After Jose Maria Aznar’s term as prime minister ended in 2004, every Spanish administration has avoided taking any position hostile to Morocco in the Western Sahara dispute.
Spain’s Ministry of Foreign Affairs is frustrated with Podemos party leader Pablo Iglesias and his calls for a referendum in Western Sahara.
With Podemos a part of the Spanish coalition government and Iglesias serving as the country’s second deputy prime minister, the party’s pro-Polisario rhetoric complicates Spain’s relations with Morocco.
According to El Espanol, Spain’s Minister of Foreign Affairs Arancha Gonzalez Laya is angry with Iglesias for putting “sticks in the wheels” of Prime Minister Pedro Sanchez’s relationship with Morocco.
Podemos, the fourth-largest political party in Spain, has held a pro-Polisario position since Iglesias established it in 2014.
During Spain’s spring 2019 elections, Podemos vowed to recognize the self-proclaimed SADR if it won a majority in parliament. The party also called for the Spanish government to establish diplomatic ties with the entity.
Observers know Podemos and Iglesias’ respective positions well, but amid renewed tensions in Western Sahara, Spanish diplomacy prefers senior government officials to remain neutral.
Until late last week, Spain’s foreign ministry had said nothing of the Guerguerat crisis other than that it was “monitoring” the situation and supporting UN efforts to preserve the ceasefire and find an agreed-upon political solution to the Western Sahara dispute.
Gonzalez Laya had to explicitly affirm Spain’s neutrality and stress that the foreign ministry governs the country’s position after Podemos and other parties such as the United Left expressed support for Polisario.
On November 15, Iglesias shared on Twitter a quote from a 1995 UN Security Council resolution: “It reiterates its commitment to hold, without further delay, a free, fair and impartial referendum for the self-determination of the people of Western Sahara …”
The post constituted a thinly-veiled endorsement of Polisario’s calls for a referendum.
In tune with most Polisario supporters, Iglesias failed to note that none of the 34 UN resolutions on Western Sahara since 2001 have mentioned or referenced a referendum.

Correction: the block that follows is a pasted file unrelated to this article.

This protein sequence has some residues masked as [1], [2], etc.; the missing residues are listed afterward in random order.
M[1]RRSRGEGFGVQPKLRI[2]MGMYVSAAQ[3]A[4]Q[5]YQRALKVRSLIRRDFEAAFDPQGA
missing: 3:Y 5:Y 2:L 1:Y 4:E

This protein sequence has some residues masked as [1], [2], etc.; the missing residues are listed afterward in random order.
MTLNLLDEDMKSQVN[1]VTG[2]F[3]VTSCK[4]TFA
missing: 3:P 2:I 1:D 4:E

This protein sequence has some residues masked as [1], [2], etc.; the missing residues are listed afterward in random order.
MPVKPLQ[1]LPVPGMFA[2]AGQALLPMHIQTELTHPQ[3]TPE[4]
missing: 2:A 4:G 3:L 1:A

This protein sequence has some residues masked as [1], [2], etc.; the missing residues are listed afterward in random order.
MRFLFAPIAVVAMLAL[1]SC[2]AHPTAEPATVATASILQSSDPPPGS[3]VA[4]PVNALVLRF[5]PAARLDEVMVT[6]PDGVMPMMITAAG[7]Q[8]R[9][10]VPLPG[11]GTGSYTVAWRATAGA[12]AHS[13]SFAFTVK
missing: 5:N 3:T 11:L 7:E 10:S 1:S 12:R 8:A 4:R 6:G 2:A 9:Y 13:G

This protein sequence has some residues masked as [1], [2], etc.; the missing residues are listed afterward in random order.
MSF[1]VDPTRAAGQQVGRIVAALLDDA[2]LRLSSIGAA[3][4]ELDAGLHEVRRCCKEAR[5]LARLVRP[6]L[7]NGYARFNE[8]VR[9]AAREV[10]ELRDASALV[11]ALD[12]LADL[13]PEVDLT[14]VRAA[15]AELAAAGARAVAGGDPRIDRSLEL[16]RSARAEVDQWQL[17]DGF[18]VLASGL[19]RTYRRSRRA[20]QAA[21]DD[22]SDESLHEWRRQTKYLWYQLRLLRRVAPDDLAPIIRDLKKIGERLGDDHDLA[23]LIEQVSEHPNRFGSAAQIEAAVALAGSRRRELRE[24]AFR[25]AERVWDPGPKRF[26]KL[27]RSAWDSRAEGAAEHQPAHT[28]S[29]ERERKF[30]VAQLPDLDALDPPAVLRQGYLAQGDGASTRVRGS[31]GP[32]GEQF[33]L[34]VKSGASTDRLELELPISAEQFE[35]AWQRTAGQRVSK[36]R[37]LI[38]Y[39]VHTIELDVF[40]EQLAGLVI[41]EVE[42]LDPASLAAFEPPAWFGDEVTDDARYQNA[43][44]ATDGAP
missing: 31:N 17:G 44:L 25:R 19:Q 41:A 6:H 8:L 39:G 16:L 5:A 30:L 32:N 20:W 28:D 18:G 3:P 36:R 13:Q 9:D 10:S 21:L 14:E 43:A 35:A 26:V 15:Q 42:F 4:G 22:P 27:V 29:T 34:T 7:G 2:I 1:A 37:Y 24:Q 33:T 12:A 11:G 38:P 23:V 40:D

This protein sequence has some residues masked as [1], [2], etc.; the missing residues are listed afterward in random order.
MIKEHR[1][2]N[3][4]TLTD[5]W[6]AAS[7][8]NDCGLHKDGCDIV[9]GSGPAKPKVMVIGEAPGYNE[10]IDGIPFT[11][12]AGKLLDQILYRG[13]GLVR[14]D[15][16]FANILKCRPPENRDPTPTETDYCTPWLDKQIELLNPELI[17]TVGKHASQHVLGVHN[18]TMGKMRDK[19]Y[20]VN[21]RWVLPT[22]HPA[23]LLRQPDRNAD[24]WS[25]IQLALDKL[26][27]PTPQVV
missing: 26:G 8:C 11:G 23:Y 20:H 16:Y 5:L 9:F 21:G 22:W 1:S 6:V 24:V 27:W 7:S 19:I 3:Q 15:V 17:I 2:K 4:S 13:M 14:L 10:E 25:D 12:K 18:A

The following day, Podemos urged the Pedro Sanchez government to support the holding of a referendum on self-determination in Western Sahara and work with the UN to “stop the war” and “comply with the resolutions” of the Security Council.
The statements from the second deputy prime minister added to the “offensive” against Morocco, as El Espanol put it, and Interior Minister Fernando Grande-Marlaska had to be “cautious” during his visit to Rabat on November 20.
“The tension in the Sahara has de-escalated, but Podemos is at its most intense,” sources at the foreign ministry told El Espanol.
Nicolas de Pedro, director of research at the Institute for Statecraft in London, told the outlet that “Iglesias should not have a word to say” on the Sahara question.
“Nobody can believe that a Sahrawi republic is good news at the moment,” he argued, stressing the current instability in the Sahel.
The foreign ministry’s frustration with Podemos’ posturing
Spanish media report that Iglesias and Gonzalez Laya have been at odds for quite some time, with tensions swelling earlier this month when the two officials accompanied King Felipe VI to Bolivia.
In the Bolivian capital La Paz during the inauguration of new President Luis Arce, Iglesias was among the signatories of a manifesto against “the ultra-right coup.”
The manifesto warns of the threat posed by “the coup by the extreme right” to “social peace in the 21st century,” particularly amid the COVID-19 pandemic.
Spanish outlet El Espanol reported that the manifesto and Iglesias’ alleged off-record meetings with Latin American officials were “the most visible of the clashes” between the Podemos leader and Gonzalez Laya.
Sources at Spain’s foreign ministry told the outlet the tensions are continuing over Iglesias’ “alternative diplomacy”—this time in the Sahara. Podemos pose as “warriors” talking about Western Sahara, but the sources argue the populists are using renewed tensions in the region to throw “smoke screens over their judicial problems.”